Last matter to develop on is the adaptations of Jane Eyre. Such critical work’s influence on other areas of art and literature is nearly out of question. Many works of television drama and movie have been about Jane Eyre from 1900’s to this very day. Starting with Italian silent movies in 1909, many other examples have followed one another. The one released in 2011 is undoubtedly one of the bests which cast Mia Wasikowska as Jane (best known with her performance in Alice in Wonderland as Alice) and Michael Fassbender (well-known with works such as Macbeth, X-men, 12 Years a Slave, Shame). Plot of the movie matches well with the book even though some parts are not given that much importance compared with the book which is a general problem according to the short time span of movies. However, some dialogues are exactly the same with the ones in the book and that closes the gap caused by the timing. Another good side of this specific movie about Jane Eyre is that it does not only focus on the love between Jane and Mr. Rochester. It reflects the picture of “coming of age” novel in its best form with the help of including the story as a whole, starting from Jane’s childhood. What made the movie so special for me is the technique used in it. Instead of narrating the story from the beginning till the end, it starts from somewhere close to middle/end where Jane escapes from Thornfield Hall, seeks help and finally finds it in the Moor House. We don’t know where she escapes from till we learn it with the flashbacks, while Jane is either narrating or remembering them.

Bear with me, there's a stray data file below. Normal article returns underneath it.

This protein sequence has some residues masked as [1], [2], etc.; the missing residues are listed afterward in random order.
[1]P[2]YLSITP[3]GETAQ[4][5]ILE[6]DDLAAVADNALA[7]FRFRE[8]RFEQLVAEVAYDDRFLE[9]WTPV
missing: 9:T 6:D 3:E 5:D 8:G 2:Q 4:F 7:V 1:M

Other than movies, many radio adaptations and theatre plays including musicals have been made but it would not be wrong to claim that theatre has been the most involved place with Jane Eyre since many versions of it took place on the stage from 1848 to 2011.
Many literary works took inspiration or mentioned Jane Eyre. Some includes different perspectives, taking another character as a narrator. Some are personal answers to a character or to the book including poetry. Examples of such would be: Wide Saragossa Sea, Mr. Rochester: A Sequel to Jane Eyre, A Breath of Eyre and so on.
Even though no analysis can be wide enough for Jane Eyre, the urge for uttering ideas about it is inevitable. It is the story of trying to find the balance in love while struggling among manners of society, approach of families and above all, gateways to ourselves. The reason why Jane Eyre is so relatable is because she is human and she is like all of us; yet, so different from us. She is both a road to our inner selves and a quest to another world. Acknowledging a new period of time and new social rules, it also gives the reader the opportunity to witness an eternal and unforgettable love of Mr. Rochester and Jane Eyre.